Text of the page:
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How To Increase Cash Flow Personal Finance – Why It’s Important & How You Can Improve Your Situation

When it comes to personal finance, having a solid cash flow is extremely important to have sustainable growth in your savings & investing goals and making sure all your various bills are paid.

The quickest thing you can do to increase cash flow for your personal finances today is to review your numbers in order to find ways to increase your income and decrease expenses. Everyone has unique goals, unique bills, and different streams of revenue, but having a solid positive cash flow on a monthly basis will help you increase the likelihood that you’ll meet all your financial goals.

Having extra cash in your savings account is great, and meeting your all monthly payments like your mortgage payments is great too. The thing with cash flow is to always work towards a constant “stream” of cash coming to you every month, instead of periods of feast & famine.

So what is cash flow?

It’s your monthly income – monthly expenses = monthly cash flow.

I’ve always worked for myself, running a small business. I’m over the 10-year milestone and have learned a lot about making money. In the first few years, I would get work that would range from a lot some months, to barely anything other months.

5 years into my business, I learned about cash flow and how it’s so important to have positive cash flow on a monthly basis. I started forgetting about getting big one-time projects and started figuring out how I could get consistent cash flow to use for all my savings and investing goals, and pay all my bills.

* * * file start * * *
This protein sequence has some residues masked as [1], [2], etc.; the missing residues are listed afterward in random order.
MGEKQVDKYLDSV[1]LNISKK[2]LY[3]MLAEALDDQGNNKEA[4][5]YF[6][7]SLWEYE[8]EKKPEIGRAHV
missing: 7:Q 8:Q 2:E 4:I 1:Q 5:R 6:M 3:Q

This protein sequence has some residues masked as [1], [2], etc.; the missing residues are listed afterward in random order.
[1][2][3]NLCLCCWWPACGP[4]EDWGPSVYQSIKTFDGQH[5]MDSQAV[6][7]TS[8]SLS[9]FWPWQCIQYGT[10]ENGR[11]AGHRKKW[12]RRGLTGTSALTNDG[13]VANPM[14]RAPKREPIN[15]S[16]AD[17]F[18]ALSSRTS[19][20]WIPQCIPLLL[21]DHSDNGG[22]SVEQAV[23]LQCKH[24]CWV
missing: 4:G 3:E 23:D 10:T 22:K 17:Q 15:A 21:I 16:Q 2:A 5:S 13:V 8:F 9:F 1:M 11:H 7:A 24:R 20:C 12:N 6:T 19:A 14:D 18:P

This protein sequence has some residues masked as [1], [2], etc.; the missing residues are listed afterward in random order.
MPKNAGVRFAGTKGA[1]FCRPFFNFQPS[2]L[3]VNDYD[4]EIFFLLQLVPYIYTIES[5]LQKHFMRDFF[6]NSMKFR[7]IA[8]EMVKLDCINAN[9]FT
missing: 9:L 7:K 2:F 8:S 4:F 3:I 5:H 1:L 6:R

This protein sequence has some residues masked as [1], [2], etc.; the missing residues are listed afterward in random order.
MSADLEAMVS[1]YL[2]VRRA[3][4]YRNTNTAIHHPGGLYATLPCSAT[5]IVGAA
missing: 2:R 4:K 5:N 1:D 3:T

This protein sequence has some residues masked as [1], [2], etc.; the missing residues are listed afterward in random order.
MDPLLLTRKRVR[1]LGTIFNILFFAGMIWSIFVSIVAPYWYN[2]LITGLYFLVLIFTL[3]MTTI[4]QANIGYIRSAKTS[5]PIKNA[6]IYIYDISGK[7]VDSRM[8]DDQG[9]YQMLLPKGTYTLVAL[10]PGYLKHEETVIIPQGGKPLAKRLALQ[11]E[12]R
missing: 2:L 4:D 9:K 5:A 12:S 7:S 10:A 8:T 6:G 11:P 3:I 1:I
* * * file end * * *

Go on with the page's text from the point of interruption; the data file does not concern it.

How can I improve my cash flow?

You might also have your own small business, or you might be working for a large company. Whatever your job is, you can benefit from looking at your current income stream and list of expenses to see what can be optimized.

First, let’s look at income. 

Cash flow income review

If you’re working for a company, you have cash flow there by means of that 1 stream of revenue. Do you have any other sources of monthly income?

If you’re an investor, like many who frequent this site, you might have invested in high-dividend yield stocks that pay out yearly, quarterly, or even monthly. That would be another source of cash flow, even if you’re redirecting that income to reinvest back into more stocks.

Make a list of all the sources of income you generate on a monthly basis, each would count as a stream of money towards your monthly cash flow.

If you only have 1 source of income, your current monthly or bi-weekly paycheck, it might be a good time to consider options for a side hustle. This could be an online job like doing freelance work, or an offline job like taking on Uber driving jobs.

The goal is to get as many revenue streams as you can on a monthly basis, so you’re not entirely reliant on one, even if your salary will usually take up more than half of your monthly revenue.